Chondrite

Chondrite

Chondrite meteorites are the most common accounting for 83.6% of falls. Chondrites are comprised mostly of Fe- and Mg-bearing silicate minerals (found in both chondrules and fine grained matrix), free Fe/Ni metal (found in various states like large blebs, small grains and/or even chondrule rims), and various refractory inclusions (such as Ca-Al-rich Inclusions (CAIs) found in many carbonaceous chondrites and a few rare ordinary chondrites). These components have remained largely unchanged since their formation within the accretion disk ~4.5 Ga at the beginning of our Solar System. CAIs and chondrules studied today experienced a complicated series of high-temperature events as isolated grains in the disk before developing into planetesimals that went on to experience additional thermal and aqueous alteration. They therefore provide important evidence of the constraints at multiple points in time and location on the evolving dynamics, physical and chemical processes during the formation of the accretion disk and early solar system1.

Except for the lightest elements (e.g., H, He), chondrites have the same elemental composition as the original solar nebula because they come from planetesimals that never melted or underwent differentiation. Chondrites are so named because they nearly all contain chondrules – small round droplets of olivine and pyroxene. Chondrules are one of the first solids to have condensed and crystallized in the solar nebula and all similar in bulk composition to the Sun’s photosphere. Variations in chemical composition among chondrites reflect formation of their parent bodies in different regions of the solar nebula. The main groups are carbonaceous chondrites (CC), enstatite chondrites (E), ordinary chondrites (OC) including the H, L, and LL groups, and rumurutiites (R). Other, rarer chondrite groups are F-chondrites, G-chondrites and kakangariites (K).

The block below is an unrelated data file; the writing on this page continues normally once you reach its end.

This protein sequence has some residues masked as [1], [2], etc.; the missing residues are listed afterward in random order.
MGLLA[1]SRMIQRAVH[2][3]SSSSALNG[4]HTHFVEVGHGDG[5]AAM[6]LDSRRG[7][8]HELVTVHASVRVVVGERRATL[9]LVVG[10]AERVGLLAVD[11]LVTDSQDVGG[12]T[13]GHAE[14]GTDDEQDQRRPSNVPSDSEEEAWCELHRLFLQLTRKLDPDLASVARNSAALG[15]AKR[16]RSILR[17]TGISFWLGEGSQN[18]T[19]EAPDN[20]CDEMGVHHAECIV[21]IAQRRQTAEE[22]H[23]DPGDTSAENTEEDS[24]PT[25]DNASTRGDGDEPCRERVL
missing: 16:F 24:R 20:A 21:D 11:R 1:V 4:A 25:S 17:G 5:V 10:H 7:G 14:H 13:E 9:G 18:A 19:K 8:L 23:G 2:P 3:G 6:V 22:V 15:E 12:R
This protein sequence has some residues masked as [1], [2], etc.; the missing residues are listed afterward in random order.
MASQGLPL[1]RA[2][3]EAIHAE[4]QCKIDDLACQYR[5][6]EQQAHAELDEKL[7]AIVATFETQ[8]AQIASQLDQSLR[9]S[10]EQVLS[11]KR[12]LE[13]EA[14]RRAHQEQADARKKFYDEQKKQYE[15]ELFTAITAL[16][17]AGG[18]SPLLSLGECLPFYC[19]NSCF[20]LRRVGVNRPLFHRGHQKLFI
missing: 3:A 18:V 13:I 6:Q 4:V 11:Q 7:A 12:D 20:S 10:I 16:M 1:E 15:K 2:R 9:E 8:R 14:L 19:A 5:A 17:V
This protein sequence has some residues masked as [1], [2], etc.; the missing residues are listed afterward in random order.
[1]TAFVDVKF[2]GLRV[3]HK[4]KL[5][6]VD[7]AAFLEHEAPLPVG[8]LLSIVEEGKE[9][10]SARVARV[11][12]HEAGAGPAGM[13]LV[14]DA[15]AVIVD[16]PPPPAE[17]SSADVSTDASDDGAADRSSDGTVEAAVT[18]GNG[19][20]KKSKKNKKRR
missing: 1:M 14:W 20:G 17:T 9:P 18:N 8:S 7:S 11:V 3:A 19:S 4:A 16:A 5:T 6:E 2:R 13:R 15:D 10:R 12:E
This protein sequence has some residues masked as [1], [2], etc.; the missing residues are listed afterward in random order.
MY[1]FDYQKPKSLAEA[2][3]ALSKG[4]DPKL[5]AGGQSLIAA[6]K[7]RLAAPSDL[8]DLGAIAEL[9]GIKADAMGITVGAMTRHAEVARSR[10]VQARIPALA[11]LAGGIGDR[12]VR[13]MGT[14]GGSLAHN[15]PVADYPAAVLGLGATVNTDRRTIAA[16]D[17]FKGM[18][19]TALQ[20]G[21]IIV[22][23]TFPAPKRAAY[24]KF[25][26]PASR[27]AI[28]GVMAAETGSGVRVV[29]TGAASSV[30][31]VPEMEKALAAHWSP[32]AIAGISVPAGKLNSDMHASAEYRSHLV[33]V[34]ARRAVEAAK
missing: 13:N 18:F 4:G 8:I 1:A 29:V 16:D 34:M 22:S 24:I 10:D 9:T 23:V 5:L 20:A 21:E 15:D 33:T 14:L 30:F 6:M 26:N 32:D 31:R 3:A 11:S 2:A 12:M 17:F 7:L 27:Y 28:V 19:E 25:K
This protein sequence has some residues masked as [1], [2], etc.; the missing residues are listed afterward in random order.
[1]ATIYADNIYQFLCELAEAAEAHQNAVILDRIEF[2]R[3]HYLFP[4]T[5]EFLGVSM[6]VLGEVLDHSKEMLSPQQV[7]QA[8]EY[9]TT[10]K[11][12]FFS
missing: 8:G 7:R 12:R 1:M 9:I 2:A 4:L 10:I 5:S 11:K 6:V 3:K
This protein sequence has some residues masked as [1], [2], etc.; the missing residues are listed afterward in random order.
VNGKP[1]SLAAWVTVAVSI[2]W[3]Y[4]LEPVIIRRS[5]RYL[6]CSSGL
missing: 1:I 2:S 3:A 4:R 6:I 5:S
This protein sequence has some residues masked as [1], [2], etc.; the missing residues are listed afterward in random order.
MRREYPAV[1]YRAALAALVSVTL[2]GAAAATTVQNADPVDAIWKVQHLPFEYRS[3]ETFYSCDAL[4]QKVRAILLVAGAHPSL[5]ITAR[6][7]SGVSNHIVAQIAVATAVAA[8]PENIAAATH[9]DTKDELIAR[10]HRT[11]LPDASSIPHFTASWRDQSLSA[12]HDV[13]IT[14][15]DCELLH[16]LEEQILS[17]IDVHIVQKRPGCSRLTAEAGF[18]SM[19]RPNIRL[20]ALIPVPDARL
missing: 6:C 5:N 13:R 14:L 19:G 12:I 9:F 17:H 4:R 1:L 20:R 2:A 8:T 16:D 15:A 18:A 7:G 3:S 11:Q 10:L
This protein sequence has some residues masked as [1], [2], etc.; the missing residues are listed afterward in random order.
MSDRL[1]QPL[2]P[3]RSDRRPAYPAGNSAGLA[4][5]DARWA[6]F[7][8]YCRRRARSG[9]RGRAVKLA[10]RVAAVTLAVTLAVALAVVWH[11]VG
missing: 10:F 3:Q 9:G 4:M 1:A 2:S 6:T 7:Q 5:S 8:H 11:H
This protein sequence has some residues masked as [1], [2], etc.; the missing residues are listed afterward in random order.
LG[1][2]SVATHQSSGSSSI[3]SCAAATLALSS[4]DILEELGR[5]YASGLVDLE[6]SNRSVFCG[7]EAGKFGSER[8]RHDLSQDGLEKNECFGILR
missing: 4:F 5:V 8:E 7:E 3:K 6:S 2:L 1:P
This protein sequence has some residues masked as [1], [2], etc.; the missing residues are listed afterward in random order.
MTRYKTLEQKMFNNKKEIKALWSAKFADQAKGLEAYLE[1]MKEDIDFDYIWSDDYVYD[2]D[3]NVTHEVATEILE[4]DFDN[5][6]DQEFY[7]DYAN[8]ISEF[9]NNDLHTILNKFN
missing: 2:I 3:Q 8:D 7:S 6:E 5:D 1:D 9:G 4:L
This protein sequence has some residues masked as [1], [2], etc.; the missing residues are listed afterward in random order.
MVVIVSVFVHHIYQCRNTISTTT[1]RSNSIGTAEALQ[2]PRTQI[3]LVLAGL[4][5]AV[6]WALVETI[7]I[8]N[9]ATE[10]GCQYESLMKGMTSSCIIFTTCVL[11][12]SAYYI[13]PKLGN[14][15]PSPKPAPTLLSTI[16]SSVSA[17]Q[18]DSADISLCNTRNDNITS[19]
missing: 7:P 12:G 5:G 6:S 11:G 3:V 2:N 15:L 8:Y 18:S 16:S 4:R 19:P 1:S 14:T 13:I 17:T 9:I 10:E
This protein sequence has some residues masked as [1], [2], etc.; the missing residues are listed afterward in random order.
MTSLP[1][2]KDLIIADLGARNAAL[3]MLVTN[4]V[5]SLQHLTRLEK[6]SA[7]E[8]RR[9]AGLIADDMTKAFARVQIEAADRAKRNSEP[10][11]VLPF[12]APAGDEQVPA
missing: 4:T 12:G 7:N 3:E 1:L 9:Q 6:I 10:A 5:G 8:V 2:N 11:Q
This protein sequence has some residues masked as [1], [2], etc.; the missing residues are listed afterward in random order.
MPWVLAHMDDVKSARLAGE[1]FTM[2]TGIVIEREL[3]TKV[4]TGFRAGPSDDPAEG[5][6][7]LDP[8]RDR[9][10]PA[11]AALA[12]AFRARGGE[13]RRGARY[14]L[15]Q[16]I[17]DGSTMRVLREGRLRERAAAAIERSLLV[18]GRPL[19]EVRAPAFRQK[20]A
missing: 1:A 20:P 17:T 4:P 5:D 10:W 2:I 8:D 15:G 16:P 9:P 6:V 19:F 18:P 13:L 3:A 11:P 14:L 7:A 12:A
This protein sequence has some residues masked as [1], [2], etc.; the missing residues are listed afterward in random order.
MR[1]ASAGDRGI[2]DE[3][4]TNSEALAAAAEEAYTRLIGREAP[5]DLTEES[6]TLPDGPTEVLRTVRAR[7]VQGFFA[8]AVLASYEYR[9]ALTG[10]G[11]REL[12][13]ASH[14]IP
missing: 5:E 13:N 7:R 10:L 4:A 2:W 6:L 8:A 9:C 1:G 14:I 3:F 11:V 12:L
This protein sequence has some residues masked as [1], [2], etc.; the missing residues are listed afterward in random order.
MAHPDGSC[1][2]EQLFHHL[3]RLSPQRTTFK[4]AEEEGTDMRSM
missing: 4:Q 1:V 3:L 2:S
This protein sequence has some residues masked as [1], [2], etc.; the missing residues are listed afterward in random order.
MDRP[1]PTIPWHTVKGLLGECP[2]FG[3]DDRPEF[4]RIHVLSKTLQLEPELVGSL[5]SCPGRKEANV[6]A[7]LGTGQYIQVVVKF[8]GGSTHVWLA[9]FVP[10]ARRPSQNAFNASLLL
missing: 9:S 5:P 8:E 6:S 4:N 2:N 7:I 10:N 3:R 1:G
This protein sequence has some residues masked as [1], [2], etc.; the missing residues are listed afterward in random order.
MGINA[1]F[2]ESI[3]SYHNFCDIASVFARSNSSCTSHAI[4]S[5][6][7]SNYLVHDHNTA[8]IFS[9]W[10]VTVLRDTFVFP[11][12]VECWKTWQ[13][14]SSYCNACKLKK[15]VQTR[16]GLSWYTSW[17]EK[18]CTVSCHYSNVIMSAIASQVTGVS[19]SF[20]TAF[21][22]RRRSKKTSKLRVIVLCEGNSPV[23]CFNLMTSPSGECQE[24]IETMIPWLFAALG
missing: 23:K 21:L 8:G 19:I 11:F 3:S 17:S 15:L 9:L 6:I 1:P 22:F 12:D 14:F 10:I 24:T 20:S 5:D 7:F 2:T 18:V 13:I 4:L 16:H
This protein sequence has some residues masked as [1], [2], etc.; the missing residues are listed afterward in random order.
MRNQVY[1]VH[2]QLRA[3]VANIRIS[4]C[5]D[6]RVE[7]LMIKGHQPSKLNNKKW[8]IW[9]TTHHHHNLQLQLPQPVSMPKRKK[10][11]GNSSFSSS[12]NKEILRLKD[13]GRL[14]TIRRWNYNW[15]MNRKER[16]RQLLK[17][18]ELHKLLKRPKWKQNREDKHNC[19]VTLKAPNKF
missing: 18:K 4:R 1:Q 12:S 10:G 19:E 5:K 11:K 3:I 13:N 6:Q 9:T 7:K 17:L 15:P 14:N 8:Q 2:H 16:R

Each group is further subdivided into petrologic types 1 through 7. Types 1 and 2 show evidence of aqueous alteration to the extent that chondrules are either absent (Type 1) or rare (Type 2). Petrologic types 3 to 7 show evidence of varying degrees of thermal metamorphism, which is reflected by modification of the chondrules and chemical homogenization. Type 3 chondrites display unaltered and distinct chondrules, whereas the chondrules become increasingly indistinct due to recrystallization/equilibration in types 4 to 6. Type 7 chondrites, better termed metachondrites, in which chondrules are absent, are transitional between chondrites and primitive achondrites.

Aqueous alteration and thermal metamorphism used to be considered as separate processes leading to the linear petrologic type scale from Type 1 to Type 7. However, it is now clear that fluids of some kind were present during thermal processing of virtually all chondrite classes, and thermal alteration played a role in virtually all chondrite classes including many carbonaceous chondrite types.

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